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Tampered, Stolen, Destroyed: The Remarkable History Of The All-Ireland Final Sliotar

Tampered, Stolen, Destroyed: The Remarkable History Of The All-Ireland Final Sliotar
Maurice Brosnan
By Maurice Brosnan
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Ever since its prehistoric foundations, hurling has been played with two fundamental instruments; a hurl and a ball. The Sliotar's composition has included various components including wood, leather, rope, animal hair until the modern molded synthetic Cummins Sports version that will be used this week in the All-Ireland final.

The earliest existing sliotars were uncovered by the Queen's University Belfast's carbon-dating centre. Through their expert analysis and extensive research, an 800-year-old ball consisting of matted cow hair with a plaited horsehair covering was discovered and is now housed in the nation's museums under an exhibition titled: 'Hair Hurling Balls: Earliest Artefacts of Our National Game.’

This is why there is a link between the name sliotar and the Irish word 'liotar', meaning 'hair.'

The first standardised sliotar appeared in 1886, not long after the GAA's founding. A pre-game dispute between Tipperary and Galway threatened to halt the match as the sides argued over the size and weight of the game ball, given the massive discrepancy between sliotars used nationwide at the time.

A Gort man, Ned Treston, intervened and offered his expertise. Treston was a saddler by trade and constructed a sliotar for the game which became the standard model thereafter.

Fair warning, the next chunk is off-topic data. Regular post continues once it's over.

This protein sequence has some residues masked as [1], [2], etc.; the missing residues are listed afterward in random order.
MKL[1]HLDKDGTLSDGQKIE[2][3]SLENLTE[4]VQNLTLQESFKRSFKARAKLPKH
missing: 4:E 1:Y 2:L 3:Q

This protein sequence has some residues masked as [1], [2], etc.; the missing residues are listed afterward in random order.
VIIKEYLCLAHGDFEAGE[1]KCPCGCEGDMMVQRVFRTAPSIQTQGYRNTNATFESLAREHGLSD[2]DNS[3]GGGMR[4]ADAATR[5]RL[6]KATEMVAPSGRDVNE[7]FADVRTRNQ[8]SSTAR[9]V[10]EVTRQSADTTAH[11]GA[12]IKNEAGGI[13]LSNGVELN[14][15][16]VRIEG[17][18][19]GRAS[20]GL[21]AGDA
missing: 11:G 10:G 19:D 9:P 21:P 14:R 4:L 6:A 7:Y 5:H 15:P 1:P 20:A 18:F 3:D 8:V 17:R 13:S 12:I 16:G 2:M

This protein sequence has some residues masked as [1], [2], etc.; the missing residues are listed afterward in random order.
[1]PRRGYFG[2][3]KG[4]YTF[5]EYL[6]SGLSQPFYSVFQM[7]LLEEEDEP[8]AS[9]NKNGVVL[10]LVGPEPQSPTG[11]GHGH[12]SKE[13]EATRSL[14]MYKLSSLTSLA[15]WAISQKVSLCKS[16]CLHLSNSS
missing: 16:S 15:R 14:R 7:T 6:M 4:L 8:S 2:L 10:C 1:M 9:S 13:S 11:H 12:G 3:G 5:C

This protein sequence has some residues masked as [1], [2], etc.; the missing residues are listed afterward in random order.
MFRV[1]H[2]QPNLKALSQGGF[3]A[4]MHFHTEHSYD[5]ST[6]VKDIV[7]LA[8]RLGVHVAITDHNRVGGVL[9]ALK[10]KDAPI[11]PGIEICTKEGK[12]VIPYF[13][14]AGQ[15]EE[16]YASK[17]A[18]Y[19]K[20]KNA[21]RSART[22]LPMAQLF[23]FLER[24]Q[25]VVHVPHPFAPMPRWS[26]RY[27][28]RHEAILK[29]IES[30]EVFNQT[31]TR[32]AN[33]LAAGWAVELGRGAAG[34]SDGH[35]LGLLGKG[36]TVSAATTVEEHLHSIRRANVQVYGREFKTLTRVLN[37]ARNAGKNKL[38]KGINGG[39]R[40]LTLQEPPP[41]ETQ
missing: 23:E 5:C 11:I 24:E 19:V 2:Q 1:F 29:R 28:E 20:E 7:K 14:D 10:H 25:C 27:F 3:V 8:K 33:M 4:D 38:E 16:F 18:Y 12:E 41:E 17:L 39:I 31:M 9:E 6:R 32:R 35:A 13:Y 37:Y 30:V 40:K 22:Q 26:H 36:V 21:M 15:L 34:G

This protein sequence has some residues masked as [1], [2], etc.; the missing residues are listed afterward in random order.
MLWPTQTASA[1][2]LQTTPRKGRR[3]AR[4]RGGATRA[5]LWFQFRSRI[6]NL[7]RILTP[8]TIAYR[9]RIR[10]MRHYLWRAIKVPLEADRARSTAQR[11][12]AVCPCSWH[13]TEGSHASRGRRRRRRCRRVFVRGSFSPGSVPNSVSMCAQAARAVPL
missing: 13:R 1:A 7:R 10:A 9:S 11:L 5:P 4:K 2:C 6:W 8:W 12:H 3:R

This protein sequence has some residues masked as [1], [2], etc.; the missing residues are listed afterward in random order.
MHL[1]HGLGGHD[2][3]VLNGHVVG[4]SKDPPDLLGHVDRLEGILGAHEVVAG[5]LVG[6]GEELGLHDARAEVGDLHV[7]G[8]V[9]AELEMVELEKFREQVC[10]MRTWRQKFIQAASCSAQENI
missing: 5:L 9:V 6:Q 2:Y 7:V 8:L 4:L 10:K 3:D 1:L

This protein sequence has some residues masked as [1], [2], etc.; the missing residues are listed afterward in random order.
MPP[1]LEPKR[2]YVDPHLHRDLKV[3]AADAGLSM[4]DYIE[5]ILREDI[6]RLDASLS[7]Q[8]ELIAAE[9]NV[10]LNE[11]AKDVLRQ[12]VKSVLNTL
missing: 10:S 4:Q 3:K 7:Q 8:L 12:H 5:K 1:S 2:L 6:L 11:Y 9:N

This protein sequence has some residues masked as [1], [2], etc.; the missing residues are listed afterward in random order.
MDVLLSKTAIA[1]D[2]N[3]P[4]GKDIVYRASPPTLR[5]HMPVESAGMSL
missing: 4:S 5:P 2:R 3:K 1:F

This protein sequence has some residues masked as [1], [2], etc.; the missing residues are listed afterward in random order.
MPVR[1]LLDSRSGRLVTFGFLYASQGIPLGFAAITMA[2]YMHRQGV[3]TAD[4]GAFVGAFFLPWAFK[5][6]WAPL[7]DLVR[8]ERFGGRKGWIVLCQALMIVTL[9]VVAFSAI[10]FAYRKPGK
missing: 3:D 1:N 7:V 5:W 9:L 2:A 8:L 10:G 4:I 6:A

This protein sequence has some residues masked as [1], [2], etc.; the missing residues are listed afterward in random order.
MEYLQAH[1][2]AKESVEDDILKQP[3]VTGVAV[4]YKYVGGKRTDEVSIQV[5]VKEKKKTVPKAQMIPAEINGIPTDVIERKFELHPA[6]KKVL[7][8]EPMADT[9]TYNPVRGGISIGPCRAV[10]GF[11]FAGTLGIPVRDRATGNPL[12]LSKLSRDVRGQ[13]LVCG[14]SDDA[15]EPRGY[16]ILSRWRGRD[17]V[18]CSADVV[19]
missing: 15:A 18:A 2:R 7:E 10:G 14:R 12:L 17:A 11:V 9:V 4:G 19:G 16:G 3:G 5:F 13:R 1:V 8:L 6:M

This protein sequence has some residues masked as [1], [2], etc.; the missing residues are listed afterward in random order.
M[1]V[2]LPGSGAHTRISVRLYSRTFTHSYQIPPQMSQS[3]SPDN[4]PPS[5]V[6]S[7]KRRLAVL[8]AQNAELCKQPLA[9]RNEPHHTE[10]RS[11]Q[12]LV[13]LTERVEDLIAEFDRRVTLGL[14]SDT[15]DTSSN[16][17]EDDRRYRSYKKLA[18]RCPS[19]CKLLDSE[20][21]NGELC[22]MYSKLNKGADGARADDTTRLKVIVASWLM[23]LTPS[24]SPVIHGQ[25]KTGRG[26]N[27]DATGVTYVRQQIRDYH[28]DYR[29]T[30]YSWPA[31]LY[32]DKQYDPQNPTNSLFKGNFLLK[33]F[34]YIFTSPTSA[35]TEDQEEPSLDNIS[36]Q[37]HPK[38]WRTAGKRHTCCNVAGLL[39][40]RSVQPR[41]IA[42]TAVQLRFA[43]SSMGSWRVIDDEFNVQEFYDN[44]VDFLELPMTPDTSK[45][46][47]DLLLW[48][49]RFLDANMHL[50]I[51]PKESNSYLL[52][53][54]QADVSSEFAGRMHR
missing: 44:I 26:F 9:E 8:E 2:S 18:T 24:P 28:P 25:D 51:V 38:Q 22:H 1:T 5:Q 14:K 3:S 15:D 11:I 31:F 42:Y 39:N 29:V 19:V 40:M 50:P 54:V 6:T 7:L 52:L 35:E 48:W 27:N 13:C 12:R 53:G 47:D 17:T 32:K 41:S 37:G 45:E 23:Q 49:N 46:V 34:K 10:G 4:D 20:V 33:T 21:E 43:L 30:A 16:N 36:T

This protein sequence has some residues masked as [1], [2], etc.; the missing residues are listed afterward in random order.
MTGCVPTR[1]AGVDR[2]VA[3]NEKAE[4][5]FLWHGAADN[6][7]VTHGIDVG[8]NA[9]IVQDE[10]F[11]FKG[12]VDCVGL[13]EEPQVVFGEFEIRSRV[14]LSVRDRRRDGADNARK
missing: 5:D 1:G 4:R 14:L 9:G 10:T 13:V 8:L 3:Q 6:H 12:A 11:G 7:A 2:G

The sliotar has been the focal point of its fair share of controversy in recent years. When speaking to RTE, Former Kilkenny hurler Richie Power was adamant Cork goalkeeper Anthony Nash deployed some sliotar high-jinks All-Ireland quarter-final in 2013.


Kilkenny had been awarded a penalty and Power converted it. However, a re-take was ordered and Nash took advantage.


I struck the penalty very, very well and it flew into the net but unfortunately Tommy Walsh was nearly in on top of Nash by the time I hit the ball and Barry Kelly called it back to be retaken. And it was a heavier ball that Nash handed me out for the re-take. I knew straight away when I had the ball in my hand that it wasn't the same ball I struck the first penalty with.

A few people said it to me afterwards. My brother actually said it to me after the game that Nash went and picked a ball out of his bag and threw it out to me.

Power missed the penalty, although Kilkenny did manage to grab a point when Nash pushed over the rebound.


In 2017, Nash was transmitted from offender to victim. Prior to the Munster final between Clare and Cork, a sneaky Clare official ran onto the pitch during the national anthems and grabbed Nash's unguarded bag of sliotars from the goal mouth. He then proceeded to toss them into the crowd, much to the amusement of the Semple Stadium terrace.

Galway and Limerick will line out in front of 82,000 patrons on Sunday and at 3.29pm all eyes will be fixed on referee James Owens as he prepares to throw in a size five ALL-STAR Sliotar, expertly designed by Cummins Sports.

The sports supplier opened their doors in 1971 and quickly spotted a problem. Sliotars were a scarcity and Willie Cummins was sent on a mission to source them. Initially, he dissected those he found to understand their composition. Rising from that wreckage Cummins devised a bold new design and just five years later the “Willie Cummins All-Star” was chosen as the official ball for the All-Ireland senior hurling final.


That game was played between Cork and Wexford in front of 62,684 people in Croke Park. The Irish Times report from that day lauded praise on Cork's full-forward and captain Ray Cummins for his 'winning contribution' of 1-2. He did, however, have a certain advantage, the sliotar they used that day was designed by his father.

From those remarkable origins that design persevered and today that Cummins Sports design will once again be this year's designated All-Ireland final sliotar.



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